By Adrian Adriano (MultiFamilyExecutive.com Article) — Property managers are masters in juggling priorities. They’re responsible for managing client business interests, delivering excellent customer service to tenants, and overseeing vendors. And while innovations in technology have done much to simplify these processes and streamline workflows, technology has introduced a new issue: finding the balance between technology and human interaction.
While consumers may prefer to make plans with friends over text message or order a pizza online, these inclinations change when faced with a complex purchase or service concern. For significant decisions, especially those related to their home, most residents want to talk to a qualified human expert. A study by Google found that 61% of mobile users call a business when they’re in the purchase phase of the buying cycle. The majority of respondents will call rather than email or use an online chat, because they’re looking to get a quick answer (59%) or talk to a real person (57%).
These studies point to an important truth for property managers about technology and human interaction: While advanced technology like customer service chatbots, virtual reality tours, and smart-home technology may be helpful, nothing can replace the value of a human interaction. Rather than using technology to avoid time with customers, property managers should use online portals or connected living devices to automate tedious tasks, build a strong online community, and outsource work when needed so they can devote more time to interacting with residents in a meaningful way.
Automate Tasks With Portals and Apps
Not all circumstances call for personalized communication. Property portals and mobile applications assist in streamlining many repetitive tasks. According to Buildium’s 2018 State of the Property Management Industry Report, residents prefer to pay rent, sign leases, and submit maintenance tickets online. Though these processes are particularly popular among millennials, the study showed that nearly two-thirds of baby boomers also prefer to take care of rental processes online.
But more than helping conduct transactions, online portals and mobile apps can be used for property managers, technology providers, and residents to interact and share information on maintenance notices and upgrade opportunities and manage smart-home and community devices. Smart-building and facility technology solutions that simplify processes are a high priority for 49% of property managers, as stated in the Networking with Residents: Technology Drives the Multifamily Industry report. These connected living devices allow managers to monitor the temperature of vacant units, catch water leaks, and manage lighting in common areas without spending time checking each unit or frequently walking through the property. Residents can also benefit from using an app to manage their home (heat, lighting, security, and the like) regardless of their location.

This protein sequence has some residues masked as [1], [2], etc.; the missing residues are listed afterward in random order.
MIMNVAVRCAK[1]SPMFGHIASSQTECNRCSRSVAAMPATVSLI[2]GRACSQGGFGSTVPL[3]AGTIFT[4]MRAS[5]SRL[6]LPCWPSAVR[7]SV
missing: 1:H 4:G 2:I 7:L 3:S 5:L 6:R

Grow an Online Community
Just because residents have grown accustomed to following, liking, and swiping doesn’t mean they’ve lost their sense of a real community. Instead, their concept of community is changing.
Today, individuals “follow” Facebook pages and Twitter accounts for updates rather than check the local bulletin board in the mailroom. They share experiences in an online album or post on Instagram. They leave a review on Google or Yelp if they enjoyed attending a restaurant or event.
As such, it’s important that property managers take advantage of these digital opportunities to grow a community both online and in the real world. Not only will a social media presence help disseminate news, enable sharing of fun community events in real time, and respond to concerns as they arise, but a digital presence can also help residents feel more connected to both their home and their neighbors. If, for example, there’s a property event or service provider visiting, the manager can post these on a social site, or even an individual property portal or forum. It opens another means of communication between the managers and residents to share information and build a connection.
Connect Residents and Service Providers
Between tending to prospective residents, maintaining current ones, and keeping owners informed, there’s hardly any room left in a property manager’s day to handle maintenance and technology issues. Service providers can simplify this task by offering an online portal that allows property managers to address a resident’s request for information, report a service issue in a common area, support multiple resident move-ins, or schedule a visit for a resident education session.
Property managers can also simplify these processes if the service provider offers a similar portal for residents. Such direct interaction can eliminate many questions the manager may receive from a resident, as residents will have instant access to answers via the portal and can also use the technology to manage their accounts and obtain moving assistance.
It’s a delicate balance to find the right mix to give residents the personalized interaction that will keep them in their property for years to come without requiring a 24/7 work schedule for the property manager. With the help of online communities, connected living technologies, and the ensuing direct interactions between residents and service providers, property managers can find the sweet spot for their community.